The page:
The region between the top of the housing 103 and the lens 102A (designated 107 in FIG. 1) is pressure controlled, and is sealed from the rest of the projection optics 100 by a liquid seal 104. The region 107 is filled with a liquid, normally under pressure from a liquid source (not shown in FIG. 1) so as to counterbalance the force of gravity. During exposure, the liquid forms a meniscus 108, as shown in FIG. 1. Catch basins 105 are used to remove any stray liquid, which may occur as the wafer 101 is scanned along a horizontal axis. It will be appreciated that more or fewer catch basins (compared to what is shown in FIG. 1) may be used. The catch basins 105 may also be annular around the housing 103.
Note that in the present invention, gravity is allowed to do the work of confining the liquid. The meniscus 108 is essentially controlled by gravity, while the wafer 101 is scanned. Furthermore, when the wafer 101 moves beyond the projection optics 100, the liquid will not readily spill over the edge of the wafer 101, unlike in conventional immersion photolithographic systems.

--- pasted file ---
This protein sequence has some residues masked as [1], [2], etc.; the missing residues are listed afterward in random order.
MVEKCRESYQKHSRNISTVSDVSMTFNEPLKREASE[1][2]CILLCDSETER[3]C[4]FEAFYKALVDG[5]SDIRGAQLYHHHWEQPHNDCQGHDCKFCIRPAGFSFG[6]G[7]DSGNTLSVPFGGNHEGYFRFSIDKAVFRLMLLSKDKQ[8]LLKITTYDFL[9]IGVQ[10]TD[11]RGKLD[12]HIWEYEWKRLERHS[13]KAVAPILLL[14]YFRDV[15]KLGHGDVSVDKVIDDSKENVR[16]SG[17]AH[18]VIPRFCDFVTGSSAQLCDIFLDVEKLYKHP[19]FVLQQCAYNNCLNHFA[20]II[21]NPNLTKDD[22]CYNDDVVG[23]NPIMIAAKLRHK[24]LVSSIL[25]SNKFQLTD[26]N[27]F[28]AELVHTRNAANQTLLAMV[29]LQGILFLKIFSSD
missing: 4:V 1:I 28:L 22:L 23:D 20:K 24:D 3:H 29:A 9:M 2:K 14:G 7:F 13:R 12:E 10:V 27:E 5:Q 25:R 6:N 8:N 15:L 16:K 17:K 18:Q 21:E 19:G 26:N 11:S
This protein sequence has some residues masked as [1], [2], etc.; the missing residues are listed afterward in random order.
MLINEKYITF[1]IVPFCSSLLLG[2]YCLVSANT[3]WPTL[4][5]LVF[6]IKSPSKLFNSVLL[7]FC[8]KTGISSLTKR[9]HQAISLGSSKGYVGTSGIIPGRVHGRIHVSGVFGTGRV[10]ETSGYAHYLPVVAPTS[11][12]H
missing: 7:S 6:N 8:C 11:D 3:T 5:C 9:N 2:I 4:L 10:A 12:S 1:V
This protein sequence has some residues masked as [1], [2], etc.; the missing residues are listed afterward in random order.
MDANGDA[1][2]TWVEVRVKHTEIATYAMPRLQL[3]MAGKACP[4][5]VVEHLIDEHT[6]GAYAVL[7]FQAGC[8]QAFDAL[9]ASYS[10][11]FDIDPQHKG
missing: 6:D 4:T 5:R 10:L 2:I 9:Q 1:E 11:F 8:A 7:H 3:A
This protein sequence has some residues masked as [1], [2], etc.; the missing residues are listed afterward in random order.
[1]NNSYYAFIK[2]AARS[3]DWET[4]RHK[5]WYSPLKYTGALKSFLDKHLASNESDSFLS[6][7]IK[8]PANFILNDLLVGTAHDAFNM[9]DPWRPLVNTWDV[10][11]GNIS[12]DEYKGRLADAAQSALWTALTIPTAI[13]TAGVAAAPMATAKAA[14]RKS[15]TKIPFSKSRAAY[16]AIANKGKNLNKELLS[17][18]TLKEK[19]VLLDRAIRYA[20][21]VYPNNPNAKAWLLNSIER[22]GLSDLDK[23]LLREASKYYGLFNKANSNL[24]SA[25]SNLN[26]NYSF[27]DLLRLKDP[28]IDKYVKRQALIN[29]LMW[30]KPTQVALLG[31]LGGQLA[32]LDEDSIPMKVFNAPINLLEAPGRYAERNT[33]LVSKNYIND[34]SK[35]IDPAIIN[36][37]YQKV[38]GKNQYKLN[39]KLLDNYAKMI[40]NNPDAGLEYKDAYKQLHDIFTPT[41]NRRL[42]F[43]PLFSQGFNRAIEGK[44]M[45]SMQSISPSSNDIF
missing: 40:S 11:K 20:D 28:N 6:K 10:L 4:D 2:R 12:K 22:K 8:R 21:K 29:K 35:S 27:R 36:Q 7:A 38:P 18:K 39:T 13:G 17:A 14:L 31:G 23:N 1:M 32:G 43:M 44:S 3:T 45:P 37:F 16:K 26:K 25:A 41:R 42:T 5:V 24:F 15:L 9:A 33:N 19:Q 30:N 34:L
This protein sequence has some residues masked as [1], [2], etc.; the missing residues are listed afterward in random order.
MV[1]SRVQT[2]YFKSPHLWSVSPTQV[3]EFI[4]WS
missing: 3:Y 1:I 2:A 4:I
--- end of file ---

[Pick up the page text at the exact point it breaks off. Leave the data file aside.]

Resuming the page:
A liquid enclosing collar system (i.e., the catch basin 105) is attached to the end of the lithographic systems lens. As noted above, the projection optical system 100 exposes the image upwards onto the underside of the wafer 101 (i.e., wafer surface 106). The wafer 101 is resist coated, and the wafer surface 106 to be imaged is the lower surface. The top of the housing 103 provides a liquid interface between the final lens element 102A and the wafer surface 106 of the wafer 101 on which the projection optical system 100 is focused. The opening 110 in the top of the housing 103 allows the light beam from the projection optics 100 to be imaged on the wafer surface 106. It also allows intimate contact between the liquid and the wafer surface 106. It is important to ensure that the enclosed region 107 remains full of liquid, despite the top of the housing 103 being open to the wafer surface 106 and despite the wafer 101 potentially moving in an unrestricted manner above the projection optical system 100. The liquid is held in place by control of the pressure exerted on the liquid through a recirculation system (i.e., a liquid supply system, not shown in the figures). The pressure is controlled to balance gravity and maintain the meniscus 108 across the opening 110 when the wafer 101 is not present. When the wafer 101 is slid over the projection optical system 100, the pressure is increased to allow the liquid to “push out” of the aperture and contact the wafer surface 106. When the liquid interface slides over the edge of the wafer 101 due to the motion of the wafer 101 relative to the projection optics 100, the pressure on the liquid is adjusted to “pull back” the liquid from the wafer surface 106 into the region 107.